By Armand Leone, Jr.
In the U.S. horse community, judicial courts exist to address criminal matters such as horse abuse and insurance fraud, while civil courts address other types of fraud as well as things like contract breaches and misrepresentation.
However, in the U.S. and internationally, when a dispute arises about an equestrian athlete’s ability to compete on a national team or to be a member of an organization such as US Equestrian (USEF) or the International Equestrian Federation (FEI), litigation in a court of law is not well-suited for solving violations of equestrian competition and team selection rules. Instead, the right to compete is protected by the right to a hearing before the USEF Hearing Committee or FEI Tribunal, where the athlete, owner or official has an opportunity to contest charges of rule violations and present evidence in his or her favor and a defense to a panel of experienced horse people in an arbitration setting.
The right to compete can be suspended if federation rules are violated. Offenses that can affect a member’s right to compete are drug violations, failure to pay competition fees, horse abuse and violating rules for fair competition. If a decision is unfavorable to the athlete or member, there is an opportunity to appeal it to the American Arbitration Association (AAA) or to the Court of Arbitration for Sports (CAS), respectively.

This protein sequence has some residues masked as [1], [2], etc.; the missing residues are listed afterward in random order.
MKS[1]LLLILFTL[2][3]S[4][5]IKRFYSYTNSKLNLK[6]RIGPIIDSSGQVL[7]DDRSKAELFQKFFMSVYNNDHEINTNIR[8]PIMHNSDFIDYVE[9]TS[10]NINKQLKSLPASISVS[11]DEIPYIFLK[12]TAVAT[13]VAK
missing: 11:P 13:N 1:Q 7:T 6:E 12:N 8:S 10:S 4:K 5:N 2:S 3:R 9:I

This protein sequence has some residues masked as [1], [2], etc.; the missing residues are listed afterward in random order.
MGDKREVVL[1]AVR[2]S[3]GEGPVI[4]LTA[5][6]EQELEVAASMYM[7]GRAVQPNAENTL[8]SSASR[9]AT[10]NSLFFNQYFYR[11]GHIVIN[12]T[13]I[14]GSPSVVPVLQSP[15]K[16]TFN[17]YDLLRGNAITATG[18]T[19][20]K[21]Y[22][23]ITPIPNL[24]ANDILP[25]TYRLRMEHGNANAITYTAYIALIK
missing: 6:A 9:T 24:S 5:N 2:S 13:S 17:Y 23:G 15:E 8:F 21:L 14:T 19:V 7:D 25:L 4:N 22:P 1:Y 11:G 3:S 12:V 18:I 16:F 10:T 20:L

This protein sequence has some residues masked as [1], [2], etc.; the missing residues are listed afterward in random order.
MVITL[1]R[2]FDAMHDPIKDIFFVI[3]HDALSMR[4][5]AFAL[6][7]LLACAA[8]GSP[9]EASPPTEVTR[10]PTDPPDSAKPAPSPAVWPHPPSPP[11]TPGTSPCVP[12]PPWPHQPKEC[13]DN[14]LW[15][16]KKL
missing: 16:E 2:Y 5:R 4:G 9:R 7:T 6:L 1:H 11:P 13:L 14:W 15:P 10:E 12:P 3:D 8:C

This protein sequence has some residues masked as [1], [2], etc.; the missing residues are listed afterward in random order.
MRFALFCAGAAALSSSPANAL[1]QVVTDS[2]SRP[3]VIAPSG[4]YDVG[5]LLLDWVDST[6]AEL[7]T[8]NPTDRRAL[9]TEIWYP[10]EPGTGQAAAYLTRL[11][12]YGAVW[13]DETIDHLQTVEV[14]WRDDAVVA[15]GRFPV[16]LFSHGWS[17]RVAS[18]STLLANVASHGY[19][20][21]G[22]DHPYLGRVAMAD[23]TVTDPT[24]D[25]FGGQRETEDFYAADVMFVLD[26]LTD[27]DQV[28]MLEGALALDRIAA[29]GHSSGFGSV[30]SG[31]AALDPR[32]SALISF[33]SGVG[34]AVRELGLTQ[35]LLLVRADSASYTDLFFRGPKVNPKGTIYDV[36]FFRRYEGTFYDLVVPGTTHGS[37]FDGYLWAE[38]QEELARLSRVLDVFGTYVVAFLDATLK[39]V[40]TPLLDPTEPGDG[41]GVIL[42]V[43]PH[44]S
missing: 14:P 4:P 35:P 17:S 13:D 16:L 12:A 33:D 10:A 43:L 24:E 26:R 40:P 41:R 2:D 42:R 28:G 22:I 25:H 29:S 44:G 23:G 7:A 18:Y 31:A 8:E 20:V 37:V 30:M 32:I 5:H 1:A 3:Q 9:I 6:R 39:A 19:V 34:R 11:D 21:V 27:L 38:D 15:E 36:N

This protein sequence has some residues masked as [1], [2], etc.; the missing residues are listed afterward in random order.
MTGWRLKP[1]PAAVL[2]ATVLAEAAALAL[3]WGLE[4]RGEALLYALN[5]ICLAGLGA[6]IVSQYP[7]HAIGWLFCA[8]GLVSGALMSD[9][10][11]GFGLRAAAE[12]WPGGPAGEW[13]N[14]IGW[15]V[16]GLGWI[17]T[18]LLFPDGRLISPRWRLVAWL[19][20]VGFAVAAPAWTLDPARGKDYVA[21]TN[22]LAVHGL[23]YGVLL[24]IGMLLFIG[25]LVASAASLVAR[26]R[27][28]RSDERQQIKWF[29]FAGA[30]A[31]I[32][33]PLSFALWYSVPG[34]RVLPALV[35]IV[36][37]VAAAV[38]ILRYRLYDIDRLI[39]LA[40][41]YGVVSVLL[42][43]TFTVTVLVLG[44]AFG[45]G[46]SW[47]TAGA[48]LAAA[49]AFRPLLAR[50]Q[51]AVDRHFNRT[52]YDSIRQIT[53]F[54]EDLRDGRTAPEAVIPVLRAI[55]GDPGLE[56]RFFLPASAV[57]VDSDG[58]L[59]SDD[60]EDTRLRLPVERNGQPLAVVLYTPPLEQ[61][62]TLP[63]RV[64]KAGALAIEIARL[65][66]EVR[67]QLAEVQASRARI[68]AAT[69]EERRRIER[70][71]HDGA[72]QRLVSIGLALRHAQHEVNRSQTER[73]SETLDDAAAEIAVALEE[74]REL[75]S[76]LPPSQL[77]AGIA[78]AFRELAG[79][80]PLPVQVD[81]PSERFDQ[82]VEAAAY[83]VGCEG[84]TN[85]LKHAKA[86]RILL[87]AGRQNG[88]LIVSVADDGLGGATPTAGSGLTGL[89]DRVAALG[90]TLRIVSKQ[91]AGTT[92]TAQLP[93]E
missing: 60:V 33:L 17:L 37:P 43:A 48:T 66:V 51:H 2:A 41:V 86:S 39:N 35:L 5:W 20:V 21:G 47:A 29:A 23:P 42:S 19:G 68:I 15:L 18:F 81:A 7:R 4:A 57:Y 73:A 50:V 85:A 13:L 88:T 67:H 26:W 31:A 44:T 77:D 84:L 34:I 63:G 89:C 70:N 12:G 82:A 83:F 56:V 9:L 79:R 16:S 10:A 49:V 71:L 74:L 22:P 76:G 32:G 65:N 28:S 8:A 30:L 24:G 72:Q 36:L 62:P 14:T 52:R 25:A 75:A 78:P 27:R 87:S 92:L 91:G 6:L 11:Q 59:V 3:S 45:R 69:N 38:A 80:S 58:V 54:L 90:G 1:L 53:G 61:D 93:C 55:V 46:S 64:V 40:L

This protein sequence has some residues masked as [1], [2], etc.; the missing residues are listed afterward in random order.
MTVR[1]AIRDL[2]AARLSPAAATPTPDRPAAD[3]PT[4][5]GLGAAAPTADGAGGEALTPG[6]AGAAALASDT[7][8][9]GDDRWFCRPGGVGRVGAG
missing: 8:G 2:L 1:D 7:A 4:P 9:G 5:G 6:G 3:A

The ability to compete as an equestrian athlete in the U.S. is a very valuable right. For many people in the equestrian community, competing is their livelihood. When an equestrian is charged with an alleged wrongdoing by their member organization, this right is put in jeopardy as suspensions and fines may be handed down. What’s more, these allegations and disputes can lead to reputational damage and ostracism. So, for equestrian athletes, it’s important to understand how this arbitration system works and the Olympic Movement’s role in it. Let’s start by looking at how the Olympic Movement is structured, and why courts are not suited to resolve these disputes.
The global Olympic Movement is supported by 40 international federations (such as the FEI) that govern various sports on a global level and 206 National Olympic Committees (such as the United States Olympic & Paralympic Committee, or USOPC), which oversee Olympic sport as a whole in each nation. International sport organizations cross many jurisdictions and countries.
In the U.S., the USOPC charters a National Governing Body (NGB), which is a sports member organization that promotes and manages the sport; fields, trains and sends teams to Olympic Games and World Championships; establishes the rules for its U.S. Olympic team; and enforces rules and maintains the integrity of the sport. For equestrian sport in the U.S., the NGB is USEF.
When a dispute over the association’s rules arises against a member of the USEF or FEI, for example, courts are generally ineffective in reaching a resolution due to lack of jurisdiction over the foreign individuals and organizations that organize the international sport. Courts also lack the knowledge of equestrian sport that is essential to understanding the issues. Most importantly, many issues about the right to compete require rapid resolution before a competition deadline, and courts are not designed to address these situations.